(Photo by the University of Michigan, used under a Creative Commons License)
With 51,000 people working in the life sciences industry, Philly’s home to one of the top talent pools in the country for that sector, beating out both New York City and Los Angeles.
The stat is one of several promising numbers in a recently published report from commercial real estate firm CBRE. In the research firm’s ranking, Philly landed the No. 8 spot in a ranking of life science clusters in the country, sitting just behind the New York metro area and peeking above Los Angeles and Chicago.
In the 17-page report, titled 2019 U.S. Life Sciences Clusters, the best news for Philly seems to be in the venture capital space. Between Q1 2017 and Q3 2018, VC funding for Philly-based life sciences companies rose by 485 percent, which put life sciences funding in Philly at its highest level since 2007. Only the D.C.-Baltimore corridor had stronger momentum.
“Philadelphia is undoubtedly one of the nation’s key clusters fueling the life sciences revolution,” said Ian Anderson, CBRE director of research and analysis and the primary author of the report. “At the same time, the region has been lagging some of the exponential growth witnessed in hubs like Cambridge.”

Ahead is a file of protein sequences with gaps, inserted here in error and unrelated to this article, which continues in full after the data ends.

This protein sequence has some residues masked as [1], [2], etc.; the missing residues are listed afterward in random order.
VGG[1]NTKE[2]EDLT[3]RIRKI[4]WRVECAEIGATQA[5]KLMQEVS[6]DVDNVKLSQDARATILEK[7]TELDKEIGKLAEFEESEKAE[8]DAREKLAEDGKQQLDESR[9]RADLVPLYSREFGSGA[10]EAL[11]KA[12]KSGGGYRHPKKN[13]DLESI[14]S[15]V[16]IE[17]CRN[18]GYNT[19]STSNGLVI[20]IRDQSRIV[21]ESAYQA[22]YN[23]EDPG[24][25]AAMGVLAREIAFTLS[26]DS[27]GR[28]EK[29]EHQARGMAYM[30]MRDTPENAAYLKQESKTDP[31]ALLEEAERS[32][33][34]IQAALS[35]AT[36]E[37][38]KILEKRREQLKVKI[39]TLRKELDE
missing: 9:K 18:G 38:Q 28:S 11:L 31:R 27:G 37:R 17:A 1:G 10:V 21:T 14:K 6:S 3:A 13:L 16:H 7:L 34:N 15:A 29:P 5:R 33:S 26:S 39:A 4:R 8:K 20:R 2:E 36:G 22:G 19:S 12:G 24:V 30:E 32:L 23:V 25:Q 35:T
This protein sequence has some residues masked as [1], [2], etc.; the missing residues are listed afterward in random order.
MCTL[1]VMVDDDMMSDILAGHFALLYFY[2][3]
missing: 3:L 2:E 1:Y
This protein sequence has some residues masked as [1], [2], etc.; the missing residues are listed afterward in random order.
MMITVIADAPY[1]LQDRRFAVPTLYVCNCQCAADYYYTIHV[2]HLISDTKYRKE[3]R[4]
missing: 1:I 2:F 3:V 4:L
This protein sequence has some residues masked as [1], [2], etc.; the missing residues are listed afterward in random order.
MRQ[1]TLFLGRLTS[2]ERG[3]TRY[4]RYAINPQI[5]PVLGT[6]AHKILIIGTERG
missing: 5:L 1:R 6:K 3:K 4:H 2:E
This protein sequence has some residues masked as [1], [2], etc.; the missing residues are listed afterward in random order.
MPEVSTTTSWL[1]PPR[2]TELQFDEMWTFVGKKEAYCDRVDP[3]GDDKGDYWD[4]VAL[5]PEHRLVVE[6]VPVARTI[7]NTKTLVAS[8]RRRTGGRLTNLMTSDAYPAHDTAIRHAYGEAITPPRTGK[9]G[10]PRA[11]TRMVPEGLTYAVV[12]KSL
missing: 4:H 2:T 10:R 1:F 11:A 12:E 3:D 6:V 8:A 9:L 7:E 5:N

Still, Anderson said, last year was one of significant advancement for the local life sciences space, and the expectation is that the spike in funding and large talent pool will accelerate future growth.
Another positive mark on Philly’s outlook when it comes to life sciences is its lab space inventory. Per CBRE stats, after last year’s opening of 3675 Market St., Philadelphia has the fifth largest inventory of laboratories in the country, at 9.6 million square feet.
(According to real estate firm JLL, Philly and its suburbs are home to some 137 million square feet of office space.)
For life sciences sector boosters, the results of the report pair nicely with last week’s news: Gene therapy developer Spark Therapeutics was acquired by Swiss drug maker Roche in a deal valued at $4.8 billion. According to data supplied by financial data provider PitchBook and the Philadelphia Alliance for Capital and Technologies (PACT), the deal is the largest exit ever for a VC-based company within city limits.
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